|Publication number||US4857966 A|
|Application number||US 07/277,933|
|Publication date||Aug 15, 1989|
|Filing date||Nov 30, 1988|
|Priority date||Jan 31, 1985|
|Also published as||US4695155|
|Publication number||07277933, 277933, US 4857966 A, US 4857966A, US-A-4857966, US4857966 A, US4857966A|
|Inventors||Kenjiro Ishii, Yutaka Satoh, Fumio Fukumoto, Hajime Otsuki, Yasuhide Kokura, Shuichi Saito|
|Original Assignee||Minolta Camera Kabushiki Kaisha|
|Export Citation||BiBTeX, EndNote, RefMan|
|Patent Citations (3), Referenced by (5), Classifications (8), Legal Events (3)|
|External Links: USPTO, USPTO Assignment, Espacenet|
This application is a divisional, of application Ser. No. 069,026, filed July 1, 1987 which is a divisional of application Ser. No. 824,083, filed on Jan. 30, 1986, now U.S. Pat. No. 4,695,155.
The present invention relates to a reader-printer having a device for rotating an image of microfilm on a projection surface.
The frames on a microfilm are in a vertical or horizontal position relative to the film, while information is recorded in the frame in a vertical or horizontal position relative to the frame. If images on the microfilm are projected with the film in a definite position, it is likely that the image will be projected in an inappropriate orientation. For example, information projected as oriented horizontally in the reader mode is almost impossible to read. Further if the orientation in which the frame is projected is not in coincidence with the orientation of the copy paper in the printer mode, an incomplete copy will be obtained. These objections can be eliminated by rotating the microfilm, but the device for holding the film must then be rotated. This requires a complex arrangement.
U.S. Pat. No. 3,907,418 discloses an arrangement wherein the film image to be projected is rotated on a plane of projection by a prism. The prism employed is a trapezoidal prism, i.e., Dove prism, and is disposed at the light emergent side of a projection lens rotatably about the optical axis of the lens. The rotation of the prism rotates the image through twice the angle of rotation thereof. The arragement of U.S. Pat. No. 3,907,418 is based on the assumption that although the frames are directed vertically or horizontally relative to the film, information is recorded in the frames in an upright position relative to the film, and is adapted to selectively determine whether the prism in an orientation in the reader mode is to be rotated through 45 degrees in operative relation with the change of mode to the printer mode, such that the prism is rotated only when the direction of the frame is not in coincidence with the orientation of the paper in printer mode.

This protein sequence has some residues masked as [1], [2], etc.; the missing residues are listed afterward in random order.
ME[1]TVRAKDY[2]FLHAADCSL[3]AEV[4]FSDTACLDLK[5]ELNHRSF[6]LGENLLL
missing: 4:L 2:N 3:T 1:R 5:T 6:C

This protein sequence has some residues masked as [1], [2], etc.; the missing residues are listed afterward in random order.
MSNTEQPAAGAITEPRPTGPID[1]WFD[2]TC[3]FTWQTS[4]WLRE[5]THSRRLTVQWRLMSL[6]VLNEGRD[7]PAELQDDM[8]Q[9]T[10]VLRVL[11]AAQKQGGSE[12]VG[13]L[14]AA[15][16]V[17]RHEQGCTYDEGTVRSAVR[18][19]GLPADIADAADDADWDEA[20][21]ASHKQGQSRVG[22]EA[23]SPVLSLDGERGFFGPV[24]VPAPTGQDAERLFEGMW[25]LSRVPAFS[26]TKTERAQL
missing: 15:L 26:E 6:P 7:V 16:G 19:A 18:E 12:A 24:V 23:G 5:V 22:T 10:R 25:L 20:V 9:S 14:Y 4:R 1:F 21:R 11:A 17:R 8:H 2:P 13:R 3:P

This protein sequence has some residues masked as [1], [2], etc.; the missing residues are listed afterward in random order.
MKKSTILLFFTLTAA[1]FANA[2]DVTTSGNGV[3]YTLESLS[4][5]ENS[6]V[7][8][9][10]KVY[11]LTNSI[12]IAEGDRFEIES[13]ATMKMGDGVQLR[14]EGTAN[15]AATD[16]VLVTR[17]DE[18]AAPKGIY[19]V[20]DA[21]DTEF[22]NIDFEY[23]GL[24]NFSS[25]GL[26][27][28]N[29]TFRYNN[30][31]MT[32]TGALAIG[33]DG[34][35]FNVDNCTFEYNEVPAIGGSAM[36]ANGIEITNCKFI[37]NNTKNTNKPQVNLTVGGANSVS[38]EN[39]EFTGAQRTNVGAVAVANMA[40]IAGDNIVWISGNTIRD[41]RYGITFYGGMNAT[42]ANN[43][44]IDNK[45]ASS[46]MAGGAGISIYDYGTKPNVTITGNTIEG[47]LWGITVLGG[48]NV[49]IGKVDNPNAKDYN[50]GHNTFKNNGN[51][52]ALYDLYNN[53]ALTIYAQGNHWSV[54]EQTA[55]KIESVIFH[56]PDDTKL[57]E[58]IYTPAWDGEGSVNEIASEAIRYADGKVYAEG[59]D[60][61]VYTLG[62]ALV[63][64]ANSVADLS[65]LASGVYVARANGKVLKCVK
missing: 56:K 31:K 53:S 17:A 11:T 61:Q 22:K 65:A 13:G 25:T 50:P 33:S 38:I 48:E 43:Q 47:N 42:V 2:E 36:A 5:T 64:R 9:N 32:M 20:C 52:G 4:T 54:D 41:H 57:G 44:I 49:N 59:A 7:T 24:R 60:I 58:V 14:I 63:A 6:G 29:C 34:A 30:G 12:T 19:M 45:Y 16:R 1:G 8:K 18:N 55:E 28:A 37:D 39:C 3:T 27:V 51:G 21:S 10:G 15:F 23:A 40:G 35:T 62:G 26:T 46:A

However, the disclosed technique still requires the user's manipulation and has yet to be improved in the ease of use.
The technique has another problem in that the prism wherein the incidence optical axis coincides with the emergence optical axis is large-sized, whereas use of a small prism for compacting the apparatus involves deviation between the incidence optical axis and the emergence optical axis to result in the deviation of the projected image on copy paper.
Accordingly, the main object of the present invention is to provide a reader-printer which has an image rotation device and which is easy to use.
Another object of the present invention is to provide a reader-printer including an image rotation prism which is automatically rotatable in accordance with the direction of the frame.
Still another object of the present invention is to provide a reader-printer wherein the position relation between the image to be projected and copy paper can be corrected automatically in accordance with the orientation of the image rotation prism.
These and other objects can be fulfilled by a reader-printer comprising means for detecting the direction of a frame to automatically control the rotation of an image rotation prism in accordance with the result of detection. The reader-printer further comprises means for detecting the orientation of the prism as rotated to correct non-coincidence of the image to be projected with copy paper in accordance with the result of detection.
These and other objects or features of the present invention will become apparent from the following description of preferred embodiments thereof taken in conjunction with the accompanying drawings, in which:
FIG. 1 is a perspective view showing a reader-printer to which the present invention is applied;
FIG. 2 is a schematic sectional view of the printer of FIG. 1;
FIG. 3 is a diagram for illustrating the present invention;
FIG. 4 is a diagram for illustrating abberation of an optical axis due to the presence of a prism;
FIGS. 5 and 6 are fragmentary perspective views schematically showing the reader-printer;
FIGS. 7A and 7B are diagrams showing the relation of a frame and groups of photodetectors;
FIG. 8 is a circuit diagram according to the present invention;
FIGS. 9A, 9B and 9C are flow charts for automatically controlling rotation of the prism according to the present invention;
FIGS. 10 and 11 are diagrams showing the relation of the orientation of the prism with the abberation of an image;
FIGS. 12A and 12B are a perspective view and a plan view respectively showing means for detecting the orientation of the prism; and